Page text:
Last month was marked by an important event, the Davos Economic Forum. One of the most debated issues was the impact of tech giants and new media on private life. Let’s try to understand the legal and ethical component of this process.
The tone of the discussion at the Davos Forum 2021 was set by the President of the European Commission Ursula von der Leyen, in her speech she declared the EU’s uncompromising position on the threat to democracy from global digital platforms, primarily Facebook, Apple, Google, Microsoft, Amazon.
“We want to know how platform algorithms work. We cannot agree that decisions that have far-reaching consequences for our democracy are made by computer programs,” Ms von der Leyen emphasized.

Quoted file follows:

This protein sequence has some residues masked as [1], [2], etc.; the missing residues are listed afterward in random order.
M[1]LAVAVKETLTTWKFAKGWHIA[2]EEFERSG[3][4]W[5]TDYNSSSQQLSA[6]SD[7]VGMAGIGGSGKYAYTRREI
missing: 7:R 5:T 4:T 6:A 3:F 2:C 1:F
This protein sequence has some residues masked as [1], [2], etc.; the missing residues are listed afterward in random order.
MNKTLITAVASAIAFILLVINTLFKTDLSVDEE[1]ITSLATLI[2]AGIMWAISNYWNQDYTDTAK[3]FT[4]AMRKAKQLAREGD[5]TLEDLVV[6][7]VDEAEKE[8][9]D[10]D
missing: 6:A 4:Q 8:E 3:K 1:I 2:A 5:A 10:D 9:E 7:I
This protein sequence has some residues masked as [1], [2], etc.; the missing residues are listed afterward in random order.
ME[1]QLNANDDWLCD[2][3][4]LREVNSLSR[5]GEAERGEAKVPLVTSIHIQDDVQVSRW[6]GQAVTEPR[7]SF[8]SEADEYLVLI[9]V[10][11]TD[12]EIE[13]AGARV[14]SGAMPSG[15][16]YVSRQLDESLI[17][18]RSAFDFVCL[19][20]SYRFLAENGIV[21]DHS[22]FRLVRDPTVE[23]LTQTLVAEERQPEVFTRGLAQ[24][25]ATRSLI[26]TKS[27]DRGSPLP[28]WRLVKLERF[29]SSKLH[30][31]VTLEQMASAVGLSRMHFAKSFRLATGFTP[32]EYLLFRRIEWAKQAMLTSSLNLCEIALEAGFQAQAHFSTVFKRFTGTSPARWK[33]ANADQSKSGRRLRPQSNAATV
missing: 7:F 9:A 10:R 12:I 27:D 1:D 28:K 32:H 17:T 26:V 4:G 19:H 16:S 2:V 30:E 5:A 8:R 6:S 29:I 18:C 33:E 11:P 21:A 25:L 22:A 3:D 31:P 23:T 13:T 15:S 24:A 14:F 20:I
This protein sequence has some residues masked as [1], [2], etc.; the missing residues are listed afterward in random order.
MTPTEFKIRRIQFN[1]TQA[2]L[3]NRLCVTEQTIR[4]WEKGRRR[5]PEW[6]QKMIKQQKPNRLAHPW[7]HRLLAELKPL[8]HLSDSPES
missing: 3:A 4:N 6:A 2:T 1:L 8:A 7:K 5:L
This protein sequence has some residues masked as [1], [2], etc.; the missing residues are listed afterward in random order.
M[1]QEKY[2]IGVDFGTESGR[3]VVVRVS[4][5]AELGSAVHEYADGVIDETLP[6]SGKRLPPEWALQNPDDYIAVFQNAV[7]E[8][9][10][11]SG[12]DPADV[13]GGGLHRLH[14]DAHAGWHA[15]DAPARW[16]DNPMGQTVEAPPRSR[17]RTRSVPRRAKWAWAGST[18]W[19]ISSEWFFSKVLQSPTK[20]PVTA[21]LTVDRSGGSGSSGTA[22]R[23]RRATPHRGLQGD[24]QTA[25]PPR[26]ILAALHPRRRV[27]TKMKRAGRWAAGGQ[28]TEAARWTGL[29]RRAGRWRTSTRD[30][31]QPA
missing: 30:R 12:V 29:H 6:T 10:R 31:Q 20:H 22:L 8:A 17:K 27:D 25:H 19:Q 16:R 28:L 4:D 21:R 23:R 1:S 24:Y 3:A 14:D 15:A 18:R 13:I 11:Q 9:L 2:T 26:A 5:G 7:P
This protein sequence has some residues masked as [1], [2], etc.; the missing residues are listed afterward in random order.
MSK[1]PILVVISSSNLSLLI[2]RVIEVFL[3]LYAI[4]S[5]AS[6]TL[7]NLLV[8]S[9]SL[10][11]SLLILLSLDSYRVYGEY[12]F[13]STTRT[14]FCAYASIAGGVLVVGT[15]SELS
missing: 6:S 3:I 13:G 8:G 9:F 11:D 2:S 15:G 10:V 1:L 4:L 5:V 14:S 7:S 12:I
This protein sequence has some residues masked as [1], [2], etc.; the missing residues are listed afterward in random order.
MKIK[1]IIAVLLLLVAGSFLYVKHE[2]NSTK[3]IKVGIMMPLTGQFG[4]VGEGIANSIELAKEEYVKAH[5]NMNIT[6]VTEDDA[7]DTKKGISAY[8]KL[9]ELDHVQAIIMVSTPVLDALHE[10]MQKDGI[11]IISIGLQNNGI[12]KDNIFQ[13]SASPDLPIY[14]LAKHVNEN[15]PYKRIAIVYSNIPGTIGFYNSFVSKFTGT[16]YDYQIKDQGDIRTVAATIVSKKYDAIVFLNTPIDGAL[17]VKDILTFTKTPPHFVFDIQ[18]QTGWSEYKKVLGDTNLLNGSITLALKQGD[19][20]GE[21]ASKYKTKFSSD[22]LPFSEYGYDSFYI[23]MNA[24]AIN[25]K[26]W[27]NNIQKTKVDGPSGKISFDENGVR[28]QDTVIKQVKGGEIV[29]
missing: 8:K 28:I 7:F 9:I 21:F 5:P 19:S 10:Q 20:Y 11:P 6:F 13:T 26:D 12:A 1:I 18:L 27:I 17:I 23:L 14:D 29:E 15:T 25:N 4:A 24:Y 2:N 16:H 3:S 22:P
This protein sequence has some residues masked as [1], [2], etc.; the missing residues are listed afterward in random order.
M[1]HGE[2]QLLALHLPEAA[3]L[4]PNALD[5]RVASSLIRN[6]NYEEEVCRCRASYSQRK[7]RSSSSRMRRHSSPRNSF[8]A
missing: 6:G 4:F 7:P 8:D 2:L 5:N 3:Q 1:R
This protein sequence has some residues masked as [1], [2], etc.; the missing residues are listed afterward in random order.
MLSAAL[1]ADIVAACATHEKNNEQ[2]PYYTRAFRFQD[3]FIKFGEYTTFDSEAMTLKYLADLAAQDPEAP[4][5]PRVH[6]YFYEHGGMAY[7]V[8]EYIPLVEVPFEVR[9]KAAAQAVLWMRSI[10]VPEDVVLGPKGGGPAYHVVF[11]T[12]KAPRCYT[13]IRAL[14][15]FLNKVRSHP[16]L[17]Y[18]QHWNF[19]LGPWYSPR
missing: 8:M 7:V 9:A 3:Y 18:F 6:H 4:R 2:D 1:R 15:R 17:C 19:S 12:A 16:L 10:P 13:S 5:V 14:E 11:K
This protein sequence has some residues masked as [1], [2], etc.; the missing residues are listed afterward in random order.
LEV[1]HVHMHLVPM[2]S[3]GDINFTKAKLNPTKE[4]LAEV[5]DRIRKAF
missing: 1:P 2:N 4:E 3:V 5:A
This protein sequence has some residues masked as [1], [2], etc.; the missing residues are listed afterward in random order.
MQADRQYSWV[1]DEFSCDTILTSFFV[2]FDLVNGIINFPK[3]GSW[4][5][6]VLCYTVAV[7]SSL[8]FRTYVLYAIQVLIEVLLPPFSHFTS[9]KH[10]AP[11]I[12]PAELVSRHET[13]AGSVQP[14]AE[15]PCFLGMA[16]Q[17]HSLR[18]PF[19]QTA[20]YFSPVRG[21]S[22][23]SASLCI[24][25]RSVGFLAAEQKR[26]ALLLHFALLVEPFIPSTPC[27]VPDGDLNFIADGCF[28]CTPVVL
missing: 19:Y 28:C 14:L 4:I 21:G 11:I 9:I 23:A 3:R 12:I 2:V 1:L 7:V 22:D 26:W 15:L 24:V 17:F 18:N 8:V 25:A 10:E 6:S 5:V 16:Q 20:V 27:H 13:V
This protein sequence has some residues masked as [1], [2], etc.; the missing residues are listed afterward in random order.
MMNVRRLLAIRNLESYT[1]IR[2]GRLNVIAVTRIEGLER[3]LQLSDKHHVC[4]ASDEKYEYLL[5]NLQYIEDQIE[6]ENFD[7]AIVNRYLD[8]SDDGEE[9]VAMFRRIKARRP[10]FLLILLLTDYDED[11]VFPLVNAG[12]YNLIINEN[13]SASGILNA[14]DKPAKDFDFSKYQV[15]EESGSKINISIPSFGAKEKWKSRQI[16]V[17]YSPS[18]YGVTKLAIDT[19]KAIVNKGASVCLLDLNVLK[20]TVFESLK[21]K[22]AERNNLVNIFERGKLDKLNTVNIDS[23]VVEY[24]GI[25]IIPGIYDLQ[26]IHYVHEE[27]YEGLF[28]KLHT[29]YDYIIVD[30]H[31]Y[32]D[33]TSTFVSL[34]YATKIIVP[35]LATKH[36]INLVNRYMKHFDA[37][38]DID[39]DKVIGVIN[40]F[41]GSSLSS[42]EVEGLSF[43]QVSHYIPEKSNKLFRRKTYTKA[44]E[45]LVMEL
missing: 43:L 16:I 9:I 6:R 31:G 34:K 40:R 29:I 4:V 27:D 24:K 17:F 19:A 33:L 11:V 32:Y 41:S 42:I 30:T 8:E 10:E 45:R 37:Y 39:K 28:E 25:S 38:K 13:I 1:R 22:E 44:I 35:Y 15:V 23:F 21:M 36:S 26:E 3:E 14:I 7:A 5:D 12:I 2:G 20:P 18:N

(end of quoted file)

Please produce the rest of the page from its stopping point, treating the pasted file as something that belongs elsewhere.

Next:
Citing the recent blocking of Donald Trump’s Twitter account as an example, she noted that such a serious interference with freedom of expression should not be based only on the rules of a single new media (digital company), for making such far-reaching decisions, a legislative framework is needed.
If we follow the logic of Ms. von der Leyen and analyze the most “high-profile” cases from the history of media and IT giants (social networks and Facebook in particular) over the past few years, it turns out that the mentioned companies have been repeatedly accused of:
The world is now in the process of forming a legislative framework that would ensure effective regulation of the above issues.